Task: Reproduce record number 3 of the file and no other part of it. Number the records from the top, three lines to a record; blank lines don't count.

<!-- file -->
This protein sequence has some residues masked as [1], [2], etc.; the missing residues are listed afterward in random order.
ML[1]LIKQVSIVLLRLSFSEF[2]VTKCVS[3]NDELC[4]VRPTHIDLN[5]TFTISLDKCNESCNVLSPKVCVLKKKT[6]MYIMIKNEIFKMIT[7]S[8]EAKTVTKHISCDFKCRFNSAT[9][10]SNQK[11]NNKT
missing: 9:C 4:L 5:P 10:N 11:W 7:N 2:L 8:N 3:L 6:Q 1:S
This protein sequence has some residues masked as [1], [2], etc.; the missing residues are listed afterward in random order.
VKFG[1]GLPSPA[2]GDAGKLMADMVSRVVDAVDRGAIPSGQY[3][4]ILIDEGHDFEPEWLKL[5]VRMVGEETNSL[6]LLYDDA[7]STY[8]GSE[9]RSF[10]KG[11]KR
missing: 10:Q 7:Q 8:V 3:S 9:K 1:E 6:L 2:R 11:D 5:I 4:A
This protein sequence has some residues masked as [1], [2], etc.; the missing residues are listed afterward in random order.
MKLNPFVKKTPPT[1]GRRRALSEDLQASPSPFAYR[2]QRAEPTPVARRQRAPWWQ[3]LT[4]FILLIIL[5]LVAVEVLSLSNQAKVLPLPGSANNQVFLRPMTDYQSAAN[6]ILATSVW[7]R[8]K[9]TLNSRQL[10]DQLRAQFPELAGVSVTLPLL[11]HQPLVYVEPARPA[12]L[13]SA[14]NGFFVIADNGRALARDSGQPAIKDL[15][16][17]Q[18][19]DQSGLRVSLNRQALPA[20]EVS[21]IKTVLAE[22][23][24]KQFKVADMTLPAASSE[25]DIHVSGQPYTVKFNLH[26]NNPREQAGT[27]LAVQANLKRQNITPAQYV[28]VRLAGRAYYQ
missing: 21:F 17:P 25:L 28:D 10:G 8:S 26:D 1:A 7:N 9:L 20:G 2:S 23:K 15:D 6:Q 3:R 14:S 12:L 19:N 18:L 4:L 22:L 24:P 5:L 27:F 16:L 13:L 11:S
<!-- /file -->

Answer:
This protein sequence has some residues masked as [1], [2], etc.; the missing residues are listed afterward in random order.
MKLNPFVKKTPPT[1]GRRRALSEDLQASPSPFAYR[2]QRAEPTPVARRQRAPWWQ[3]LT[4]FILLIIL[5]LVAVEVLSLSNQAKVLPLPGSANNQVFLRPMTDYQSAAN[6]ILATSVW[7]R[8]K[9]TLNSRQL[10]DQLRAQFPELAGVSVTLPLL[11]HQPLVYVEPARPA[12]L[13]SA[14]NGFFVIADNGRALARDSGQPAIKDL[15][16][17]Q[18][19]DQSGLRVSLNRQALPA[20]EVS[21]IKTVLAE[22][23][24]KQFKVADMTLPAASSE[25]DIHVSGQPYTVKFNLH[26]NNPREQAGT[27]LAVQANLKRQNITPAQYV[28]VRLAGRAYYQ
missing: 21:F 17:P 25:L 28:D 10:G 8:S 26:D 1:A 7:N 9:L 20:G 2:S 23:K 15:D 6:Q 3:R 14:S 12:L 19:N 18:L 4:L 22:L 24:P 5:L 27:F 16:L 13:L 11:S